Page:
Marion Jones is a Belizean-American former world champion athlete. After a stellar high school career, Marion Jones went to the 2000 Summer Olympics, where she won three gold medals and two bronze medals. However, the United States Anti-Doping Agency later stripped her of her medals after she admitted to using steroids. 

Jones had vehemently refused that she’d used steroids before the Olympics. She even sued Victor Conte, the head of BALCO, after he described her drug use. However, facing a lengthy jail sentence for bank fraud, Marion Jones cracked. She stated that when she first used a steroid, she thought it to be flaxseed oil but later learned it to be designer steroid THG. 

Marion runs a business and is a fitness trainer with Camp Gladiator

Marion Jones

Marion Jones currently lives in Austin, Texas, with her husband, Obadele Thompson, and their three children: Tim Montgomery Jr., Ahmir, and Eve-Marie. 

Tim Montgomery is the product of a relationship Marion had with sprinter Tim Montgomery in the early 2000s. Obadele is the biological father to Ahmir (2007) and Eva-Marie (2009).

Jones runs a business and is a fitness trainer with Camp Gladiator. She credits her husband for facilitating her transition from sports to business. Even when she joined the WNBA with the Tulsa Shock, Thompson supported her by taking care of the kids. Marion told ESPN in 2012:

“My husband has been incredible through all of this. He’s been there the past five years. He allowed me to fulfill my dreams and he was the caretaker of the kids. He now is going to law school at the University of Texas, and I’m the caregiver.”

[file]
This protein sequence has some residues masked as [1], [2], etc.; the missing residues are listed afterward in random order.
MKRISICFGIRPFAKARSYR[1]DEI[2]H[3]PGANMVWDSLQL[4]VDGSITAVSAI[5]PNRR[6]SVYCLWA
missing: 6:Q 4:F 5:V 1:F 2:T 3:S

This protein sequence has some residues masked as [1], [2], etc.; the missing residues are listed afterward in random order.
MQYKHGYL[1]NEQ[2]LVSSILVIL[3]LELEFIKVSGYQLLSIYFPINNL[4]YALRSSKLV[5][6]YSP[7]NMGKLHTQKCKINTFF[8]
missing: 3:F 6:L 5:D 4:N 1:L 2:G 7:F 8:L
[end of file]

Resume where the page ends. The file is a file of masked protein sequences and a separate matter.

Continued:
Marion’s Instagram page reveals her passion for fitness and advocacy. “My passion is impacting others,” a mid-March 2021 Instagram post reads. 

Jones has moved on from her doping controversy but regularly talks about her mistake with the youth

Marion Jones

In her interview with ESPN in 2012, Jones revealed that she’d struggled to move on after admitting to using steroids. People’s questions affected her and prevented her from making progress. She moved on after accepting that some people will never forgive her for cheating. 

“There are a lot of people who will never forgive me for my poor choices,” Marion told the publication. “I don’t really spend a lot of time thinking about them. There was a time right after it happened that I did. I was having a hard time coming to grips [with] having let people down.”

Jones speaks freely about her mistake and especially enjoys discussing her choices with the youth, who Marion says can be brutally blunt. “Young people are real,” Marion said. “The questions are direct. They don’t beat around the bush.”

In February 2020, Mario Jones talked to students at Delco Elementary School as the main speaker of the school’s Black History Month program. Jones told the kids that everyone makes mistakes and that it’s essential to surround oneself with positive friends. She stated that she would give the same advice to Olympic hopefuls. 

“It’s OK to reflect on the past, but we’re moving forward,” Jones told ESPN. “I messed up, and I’m doing something to contribute back to community. I’m helping people to make the right choices.”